Separation, divorce… when the spark has gone out and the relationship cannot carry on, there are some of the solutions we choose. It’s hard enough to end a relationship when there are no kids involved, so having a ‘mini-me’ caught in the middle of your break-up is a whole other dimension to this can of worms.
So what do you do? After all, ending the relationship with your partner doesn’t mean your kids need to suffer. This fundamental right for a child to grow up with both parents present has given rise to a relatively new phenomenon: co-parenting.
What is ‘Co-parenting’?
The word co-parenting is used to define the sharing of rights and responsibilities of and over the child between the biological mother and father.
Frankly, the definition is uninspiring and even a little scary. In our opinion, co-parenting should be defined as the relationship that separated parents have with their child(ren). It is the quality of this relationship that will allow co-parenting to be carried out properly.
Good co-parenting is, first of all, a well-thought-out and adapted childcare arrangement for the child’s well-being, but it is also and above all a healthy communication between the parents for the good of their child(ren).
One is not born a parent; one becomes one. Who has never heard this famous saying that reassures as much as it induces panic…?
However, it is true that parenthood is far from being innate, it is acquired at the birth of a child, and it evolves, it grows with him/her over time and the centimetres that he/she gains each year.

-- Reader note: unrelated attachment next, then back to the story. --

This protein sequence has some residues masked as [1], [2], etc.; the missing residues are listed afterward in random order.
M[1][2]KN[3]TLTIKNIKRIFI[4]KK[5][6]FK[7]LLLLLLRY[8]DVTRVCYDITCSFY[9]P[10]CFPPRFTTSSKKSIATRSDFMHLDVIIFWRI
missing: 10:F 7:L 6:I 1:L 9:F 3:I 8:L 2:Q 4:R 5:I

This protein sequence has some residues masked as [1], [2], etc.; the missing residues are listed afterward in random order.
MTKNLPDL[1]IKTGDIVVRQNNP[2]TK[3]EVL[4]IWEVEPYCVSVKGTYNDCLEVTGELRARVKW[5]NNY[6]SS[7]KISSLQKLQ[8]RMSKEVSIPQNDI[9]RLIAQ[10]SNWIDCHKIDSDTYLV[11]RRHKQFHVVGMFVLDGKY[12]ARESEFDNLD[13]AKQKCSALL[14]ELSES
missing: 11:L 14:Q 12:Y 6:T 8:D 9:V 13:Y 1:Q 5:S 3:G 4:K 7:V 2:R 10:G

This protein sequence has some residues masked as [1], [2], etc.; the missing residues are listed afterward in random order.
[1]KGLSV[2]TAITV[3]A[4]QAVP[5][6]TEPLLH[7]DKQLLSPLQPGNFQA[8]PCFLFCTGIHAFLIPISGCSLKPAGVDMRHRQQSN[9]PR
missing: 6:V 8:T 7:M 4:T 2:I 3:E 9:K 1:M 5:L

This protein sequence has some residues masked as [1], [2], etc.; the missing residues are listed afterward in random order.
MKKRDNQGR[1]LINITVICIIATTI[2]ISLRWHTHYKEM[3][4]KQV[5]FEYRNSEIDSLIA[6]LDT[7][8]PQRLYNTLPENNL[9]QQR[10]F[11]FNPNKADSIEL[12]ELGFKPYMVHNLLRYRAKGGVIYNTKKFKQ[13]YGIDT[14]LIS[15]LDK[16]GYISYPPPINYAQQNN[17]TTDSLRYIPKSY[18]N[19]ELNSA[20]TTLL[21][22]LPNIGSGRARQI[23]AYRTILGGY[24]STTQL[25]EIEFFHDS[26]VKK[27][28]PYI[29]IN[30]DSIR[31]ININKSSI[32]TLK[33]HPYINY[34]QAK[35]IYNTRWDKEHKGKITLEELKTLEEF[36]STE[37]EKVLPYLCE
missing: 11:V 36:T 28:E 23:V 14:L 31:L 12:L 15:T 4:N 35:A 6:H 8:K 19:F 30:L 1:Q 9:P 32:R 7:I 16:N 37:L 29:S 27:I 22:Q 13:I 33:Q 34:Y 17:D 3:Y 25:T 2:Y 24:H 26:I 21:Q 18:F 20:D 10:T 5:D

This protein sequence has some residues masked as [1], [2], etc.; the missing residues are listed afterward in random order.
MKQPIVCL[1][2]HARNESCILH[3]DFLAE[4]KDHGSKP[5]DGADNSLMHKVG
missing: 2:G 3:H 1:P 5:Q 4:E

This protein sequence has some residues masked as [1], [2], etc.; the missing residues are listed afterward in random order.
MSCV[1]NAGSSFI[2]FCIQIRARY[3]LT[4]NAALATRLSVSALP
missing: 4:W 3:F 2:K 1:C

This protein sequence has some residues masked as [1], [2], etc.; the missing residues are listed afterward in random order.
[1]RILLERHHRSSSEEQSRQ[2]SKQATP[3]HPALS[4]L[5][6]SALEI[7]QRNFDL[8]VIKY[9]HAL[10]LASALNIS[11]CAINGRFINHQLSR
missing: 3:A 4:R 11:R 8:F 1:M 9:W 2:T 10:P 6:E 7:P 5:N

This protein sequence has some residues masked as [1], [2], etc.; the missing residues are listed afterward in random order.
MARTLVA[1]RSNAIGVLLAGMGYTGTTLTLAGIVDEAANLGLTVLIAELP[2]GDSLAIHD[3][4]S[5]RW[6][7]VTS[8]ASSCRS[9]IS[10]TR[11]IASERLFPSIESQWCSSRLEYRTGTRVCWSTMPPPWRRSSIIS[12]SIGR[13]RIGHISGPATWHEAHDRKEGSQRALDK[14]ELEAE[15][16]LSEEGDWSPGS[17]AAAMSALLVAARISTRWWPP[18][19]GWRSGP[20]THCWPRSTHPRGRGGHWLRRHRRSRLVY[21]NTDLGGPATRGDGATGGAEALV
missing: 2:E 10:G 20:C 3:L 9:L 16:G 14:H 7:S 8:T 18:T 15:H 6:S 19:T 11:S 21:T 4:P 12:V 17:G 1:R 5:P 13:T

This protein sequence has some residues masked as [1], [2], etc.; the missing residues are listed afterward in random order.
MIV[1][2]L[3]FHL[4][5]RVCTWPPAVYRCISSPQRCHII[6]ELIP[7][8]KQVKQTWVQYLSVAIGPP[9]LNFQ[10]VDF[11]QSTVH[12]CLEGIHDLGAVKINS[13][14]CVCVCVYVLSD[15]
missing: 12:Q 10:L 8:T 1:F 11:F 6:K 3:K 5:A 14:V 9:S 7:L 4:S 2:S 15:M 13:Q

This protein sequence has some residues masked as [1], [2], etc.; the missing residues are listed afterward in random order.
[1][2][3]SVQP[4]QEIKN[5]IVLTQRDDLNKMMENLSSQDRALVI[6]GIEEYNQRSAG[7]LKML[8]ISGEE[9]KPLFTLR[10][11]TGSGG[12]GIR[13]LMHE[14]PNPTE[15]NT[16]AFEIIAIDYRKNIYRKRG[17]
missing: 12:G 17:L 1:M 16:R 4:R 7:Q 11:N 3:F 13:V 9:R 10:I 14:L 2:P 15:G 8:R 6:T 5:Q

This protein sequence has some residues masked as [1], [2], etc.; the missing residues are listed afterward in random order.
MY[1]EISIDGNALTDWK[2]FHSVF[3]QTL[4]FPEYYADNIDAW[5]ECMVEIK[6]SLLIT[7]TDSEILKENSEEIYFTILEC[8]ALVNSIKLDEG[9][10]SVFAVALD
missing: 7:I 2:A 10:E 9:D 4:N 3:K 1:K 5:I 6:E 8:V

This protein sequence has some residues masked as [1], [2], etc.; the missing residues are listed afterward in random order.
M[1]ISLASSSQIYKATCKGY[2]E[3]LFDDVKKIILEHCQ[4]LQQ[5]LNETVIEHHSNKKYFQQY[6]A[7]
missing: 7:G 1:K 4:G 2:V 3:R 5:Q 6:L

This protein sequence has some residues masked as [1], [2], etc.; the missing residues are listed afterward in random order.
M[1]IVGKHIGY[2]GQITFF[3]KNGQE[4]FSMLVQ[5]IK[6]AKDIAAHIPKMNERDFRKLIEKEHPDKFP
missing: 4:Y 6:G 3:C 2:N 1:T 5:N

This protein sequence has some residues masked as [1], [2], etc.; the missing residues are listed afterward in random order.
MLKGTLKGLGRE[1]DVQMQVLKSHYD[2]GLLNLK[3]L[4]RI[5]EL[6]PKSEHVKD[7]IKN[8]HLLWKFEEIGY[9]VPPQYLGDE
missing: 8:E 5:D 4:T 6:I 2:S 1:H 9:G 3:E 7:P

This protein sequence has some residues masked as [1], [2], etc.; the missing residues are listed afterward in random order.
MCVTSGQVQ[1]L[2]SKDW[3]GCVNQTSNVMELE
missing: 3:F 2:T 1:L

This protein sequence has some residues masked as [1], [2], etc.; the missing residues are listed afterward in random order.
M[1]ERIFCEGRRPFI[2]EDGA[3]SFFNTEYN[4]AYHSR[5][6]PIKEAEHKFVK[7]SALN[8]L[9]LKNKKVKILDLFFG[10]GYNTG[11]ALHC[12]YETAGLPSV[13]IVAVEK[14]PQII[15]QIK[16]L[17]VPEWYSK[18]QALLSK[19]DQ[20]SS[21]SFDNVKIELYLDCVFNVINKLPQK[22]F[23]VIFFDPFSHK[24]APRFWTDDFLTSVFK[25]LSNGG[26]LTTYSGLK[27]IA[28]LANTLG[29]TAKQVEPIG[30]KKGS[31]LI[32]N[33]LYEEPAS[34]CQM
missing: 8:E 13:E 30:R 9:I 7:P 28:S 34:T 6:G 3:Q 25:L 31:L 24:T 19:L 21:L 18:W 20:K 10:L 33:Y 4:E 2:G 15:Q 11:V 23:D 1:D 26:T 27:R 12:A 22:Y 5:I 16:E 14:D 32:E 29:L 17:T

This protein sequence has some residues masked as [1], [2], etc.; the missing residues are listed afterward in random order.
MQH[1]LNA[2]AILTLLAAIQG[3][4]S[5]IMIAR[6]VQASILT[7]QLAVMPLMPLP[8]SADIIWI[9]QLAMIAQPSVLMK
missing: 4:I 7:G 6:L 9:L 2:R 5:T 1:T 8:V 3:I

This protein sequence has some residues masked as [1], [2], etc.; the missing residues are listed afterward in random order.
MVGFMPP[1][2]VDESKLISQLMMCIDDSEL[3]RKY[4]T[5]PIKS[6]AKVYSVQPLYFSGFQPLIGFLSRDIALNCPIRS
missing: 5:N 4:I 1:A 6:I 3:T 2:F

The Key For A Co-parenting Arrangement That Works.
We will therefore humbly list what appeared to us to be the most important to start an excellent co-parenting relationship;
Start from the principle that each one of you is doing his best for the child’s well-being and that you both remain the pillars of his life; he needs one as much as the other…
Sharing parental authority means discussing together with all the important decisions that concern your child. Health, education, orientation – all these questions must be discussed between you as calmly as possible.
Share the expenses incurred for your child as equally as possible according to your respective means (in proportion to your incomes and by privileging as much as possible the anticipation of these expenses and contributions to spare you useless tensions).
Maintain healthy, adult and effective communication. It is not necessary to be the best friends in the world, but a minimum of mutual respect is necessary to exchange efficiently and pragmatically. It is also essential not to make your child a messenger, and if you have difficulties speaking simply, you must get help to do so (therapy, mediation…).
Maintain a positive image of the other parent so that the child does not suffer in silence. There is nothing worse for a child than to hear one of his parents denigrate the other by his words or some of his reactions; it is very often the main cause of the malaise that a separation can induce in a child. Even if it is sometimes complicated to contain oneself, it is necessary to do violence to silence one’s resentments towards the other parent in front of our children.
A separation will inevitably leave traces, but if you co-construct a beautiful co-parenting, you preserve the childhood of your children. Sometimes they even live rather well at the end of the parental couple if the spouses are inclined to get along and do everything to avoid tensions. Let us know down in the comment how co-parenting is going for you…